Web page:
After the Shah is driven from Iran, Ayatollah Khomeini returns from exile to a welcoming crowd of several million. The Islamic Revolutionary Council is formed, and the country is declared the Islamic Republic of Iran on April 1. Khomeini and his supporters blame the Shah and Western influences for oppressing Iran and corrupting Iranian Islamic traditions.

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July 16, 1979: Saddam Hussein becomes president of Iraq.

Iraqi president Ahmad Hassan al-Bakr resigns his position citing health reasons. Vice President Saddam Hussein succeeds him as president and chairman of the Revolutionary Command Council (RCC). One year later, Hussein leads Iraq into a bloody war with the new Islamic Republic of Iran that will last for almost a decade.


1980s: Most Libyans enjoy educational opportunities, health care, and housing that are among the best in Africa and the Middle East.



March 1980: The Iraqi National Assembly is formed.

Members of the National Assembly are elected to four-year terms. All members must demonstrate loyalty to the goals of the Ba'ath Party and to Saddam Hussein. Iraq had no national legislature between 1958 and 1980.


September 12, 1980: Turkey undergoes a third military coup.

On September 12, 1980, the armed forces seize control of Turkey for the third time. While the 1960 and 1971 military coups were driven by institutional reform, the 1980 action is deemed necessary to shore up the order created by the earlier interventions. A five-member executive body, the National Security Council, is appointed. On September 21, the NSC installs a predominantly civilian Cabinet.

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September 22, 1980: Iraq invades Iran.

Though the reasons behind the war are complex, border skirmishes and a dispute over rights to the Shatt al-Arab waterway contribute to the warfare. Iraq seizes thousands of square miles and several important oil fields. Over an eight-year period, more than 500,000 Iraqis and Iranians die, with neither side able to claim victory.

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October 6, 1981: Islamists assassinate President Anwar al-Sadat of Egypt.

Anwar al-Sadat's conflicts with Islamic groups in Egypt -- including a crackdown that led to the arrest of more than 1,500 people -- as well as enduring anger over the peace treaty he signed with Israel lead to his assassination. Hosni Mubarak succeeds him as president.

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June 6, 1982: Israel invades Lebanon, cutting off food and water in Beirut.

Israel invades Lebanon to drive out Yasser Arafat's Palestine Liberation Organization, which had been using the country as a base for anti-Israeli operations. The United States sends Marines to oversee the peaceful withdrawal of the PLO from the Lebanese capital, Beirut.

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September 16, 1982: Christian militiamen massacre hundreds at the Sabra and Shatila Palestinian refugee camps in Lebanon.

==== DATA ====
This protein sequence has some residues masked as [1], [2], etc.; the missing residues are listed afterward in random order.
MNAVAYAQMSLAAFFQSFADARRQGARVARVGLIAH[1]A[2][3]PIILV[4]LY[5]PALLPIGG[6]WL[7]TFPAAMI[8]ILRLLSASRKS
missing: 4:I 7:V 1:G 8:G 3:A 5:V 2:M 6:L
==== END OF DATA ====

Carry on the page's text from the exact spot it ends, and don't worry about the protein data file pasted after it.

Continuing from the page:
Lebanese Christian Maronite president-elect Bashir Gemayel is assassinated. Two days later, Christian militias allied with Israel against the PLO enter the Sabra and Shatila refugee camps in Beirut and massacre some 800 unarmed Palestinians. The Kahan Commission (an Israeli commission of inquiry) finds that Defense Minister Ariel Sharon bears personal responsibility because he did not order 'appropriate measures for preventing or reducing the chances of a massacre.' As a result, Sharon gave up his defense portfolio but remained in the cabinet.

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May 1983: Gen. Kenan Evren returns Turkey to democratic rule following three years of military rule.

Gen. Evren leads a 1980 coup and imposes military rule in an attempt to end years of fighting between opposing radical groups that ultimately leads to 5,000 deaths. Returning the country to democratic rule in 1983, he will serve as Turkey's president until 1989.


September 15, 1983: Menachem Begin resigns as prime minister of Israel.

Begin's resignation, an event publicly attributed to his depression following his wife's death, follows the Israeli invasion of Lebanon (which fails to accomplish all of its objectives) and the embarrassing massacres at the hands of Israel-allied Christian militias of Palestinian civilians in the refugee camps of Beirut. Yitzhak Shamir succeeds Begin as prime minister, replacing him as head of the Herut Party.


1984: Kurdish terrorists in Turkey begin a bloody campaign for independence.

The Kurdistan Workers' Party, founded in 1978, launches a campaign of terror designed to win independence for the ethnic Kurdish people living primarily in southeastern Turkey. Between 1984 and 1998, an estimated 20,000 to 40,000 people die in clashes between Turkish troops and Kurdish militants and civilians.


January 1986: Civil war breaks out in Southern Yemen.